- Rachel Bratton, Michelle and Keenan all gave presentations at the Annual Roseate Tern Recovery WG meeting in Westborough MA. Rachel presented preliminary results from her honors thesis (Stable Isotope Analysis of Seabird Eggshells in the Gulf of Maine); Keenan presented preliminary results from his MS thesis (Preliminary exploration of long-term trends in Sterna sp. chick diet in the Gulf of Maine); and Michelle presented updates on the Forage Fish (sub) Working Group with inputs from Holly Goyert and Linda Welch (USFWS) and lead a broader follow up discussion on formalizing the working group using AMBC criteria.
- Dalton, R. “Climate-induced phenological shifts in early blooming flowering species and adult alewife migration” Northeast Climate Science Center Fellow’s Meeting. 16 October 2017.
Bratton, R., A. Gerson, K. Yakola, and M. Staudinger. Stable Isotope Analysis of Seabird Eggshells in the Gulf of Maine. Roseate Tern Recovery WG meeting, Westborough MA, November 14, 2017.
Yakola, K., M. Staudinger, A. Jordaan, S. Kress, and P. Shannon. Preliminary exploration of long-term trends in Sterna sp. chick diet in the Gulf of Maine. Roseate Tern Recovery WG meeting, Westborough MA, November 14, 2017.
- Staudinger, M., L. Welch, and H. Goyert. Forage Fish Working Group Updates. Roseate Tern Recovery WG meeting, Westborough MA, November 14, 2017.
- Bratton, R., A. Gerson, K. Yakola, and M. Staudinger. Stable Isotope Analysis of Seabird Eggshells in the Gulf of Maine. Five College Coastal and Marine Program Fall Symposium. November 13, 2017.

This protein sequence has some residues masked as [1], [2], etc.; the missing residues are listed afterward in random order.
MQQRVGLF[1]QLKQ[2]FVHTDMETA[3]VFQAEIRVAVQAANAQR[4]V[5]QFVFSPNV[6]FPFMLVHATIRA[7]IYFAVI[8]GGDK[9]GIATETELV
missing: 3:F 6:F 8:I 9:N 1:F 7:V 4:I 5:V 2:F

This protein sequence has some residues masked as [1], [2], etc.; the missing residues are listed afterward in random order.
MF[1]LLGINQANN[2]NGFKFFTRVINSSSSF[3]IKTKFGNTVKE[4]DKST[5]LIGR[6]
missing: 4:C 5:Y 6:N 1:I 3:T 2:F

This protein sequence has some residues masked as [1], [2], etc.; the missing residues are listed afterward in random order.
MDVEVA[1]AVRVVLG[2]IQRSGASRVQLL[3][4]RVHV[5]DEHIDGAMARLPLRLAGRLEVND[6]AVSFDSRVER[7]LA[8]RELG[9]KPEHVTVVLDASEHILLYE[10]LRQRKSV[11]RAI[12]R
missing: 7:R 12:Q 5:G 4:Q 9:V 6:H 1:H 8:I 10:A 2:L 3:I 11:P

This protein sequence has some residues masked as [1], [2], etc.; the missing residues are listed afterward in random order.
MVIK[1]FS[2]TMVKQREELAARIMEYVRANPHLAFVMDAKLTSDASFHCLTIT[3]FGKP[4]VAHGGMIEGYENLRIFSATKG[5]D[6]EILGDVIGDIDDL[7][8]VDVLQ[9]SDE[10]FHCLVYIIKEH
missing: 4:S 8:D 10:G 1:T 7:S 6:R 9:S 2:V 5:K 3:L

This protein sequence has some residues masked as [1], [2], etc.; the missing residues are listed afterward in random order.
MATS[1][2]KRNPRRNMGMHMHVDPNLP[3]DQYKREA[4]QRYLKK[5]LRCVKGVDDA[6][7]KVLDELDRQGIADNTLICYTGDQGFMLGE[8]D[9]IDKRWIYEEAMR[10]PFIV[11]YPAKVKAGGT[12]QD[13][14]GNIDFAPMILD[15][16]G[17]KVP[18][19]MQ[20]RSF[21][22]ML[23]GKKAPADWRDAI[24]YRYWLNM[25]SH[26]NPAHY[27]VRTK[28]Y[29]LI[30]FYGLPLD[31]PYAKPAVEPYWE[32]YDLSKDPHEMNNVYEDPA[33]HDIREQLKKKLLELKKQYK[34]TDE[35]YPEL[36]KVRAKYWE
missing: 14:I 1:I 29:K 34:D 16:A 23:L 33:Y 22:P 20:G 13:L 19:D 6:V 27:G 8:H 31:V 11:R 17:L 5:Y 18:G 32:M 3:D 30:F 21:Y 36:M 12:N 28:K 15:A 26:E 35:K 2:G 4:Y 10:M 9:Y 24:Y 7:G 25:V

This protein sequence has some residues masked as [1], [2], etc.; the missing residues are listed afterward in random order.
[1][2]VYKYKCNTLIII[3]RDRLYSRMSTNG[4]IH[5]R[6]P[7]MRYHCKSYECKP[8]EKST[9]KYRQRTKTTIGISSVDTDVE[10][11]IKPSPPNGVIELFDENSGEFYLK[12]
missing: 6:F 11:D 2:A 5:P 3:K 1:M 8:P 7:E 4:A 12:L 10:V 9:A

- Staudinger, M., D. Pendleton, and A. Jordaan. Climate-induced shifts in phenology: Case studies of fish, whales, and seabirds in the Gulf of Maine. The Effects of Climate Change on the World's Oceans, Session 8 -Understanding the impact of Abrupt Ocean Warming and Continental Scale Connections on marine productivity and food security via Western Boundary Currents. Washington DC. June 2018
- Dalton, R. “Phenological shifts in adult alewife migration in Massachusetts”, Duke University Biology Department Population Biology Seminar. 7 March 2018.
- News: Secretary Jewell Announces new Wildlife and Cilmate Studies at the NE CSC. December 18, 2014.
- News: Climate Change Impacts on Marine Species of Conservation Concern March 10, 2016
- UMass Undergraduate Intern, Sam Stettiner, recieved accolades for "Ecological and management implications of climate change induced shifts in phenology of alewife" in the UMass Amherst Libraries Undergraduate Sustainability Research Awards, March 12, 2016.
- News: Puffin Cams are Live on Seal Island, Maine! June 14, 2016
- News: Notes From the Field: Don’t Count All Your Eggs Until They Hatch July 14, 2016
- News: How the Timing of Physical and Biological Processes are Changing in the Gulf of Maine August 10, 2016
- Blog: “What do fish and flowers have in common?” 18 December 2017
- Report: National Science Foundation Graduate Research Internship Program -Project Summary-Rebecca M. Dalton 1-May-2018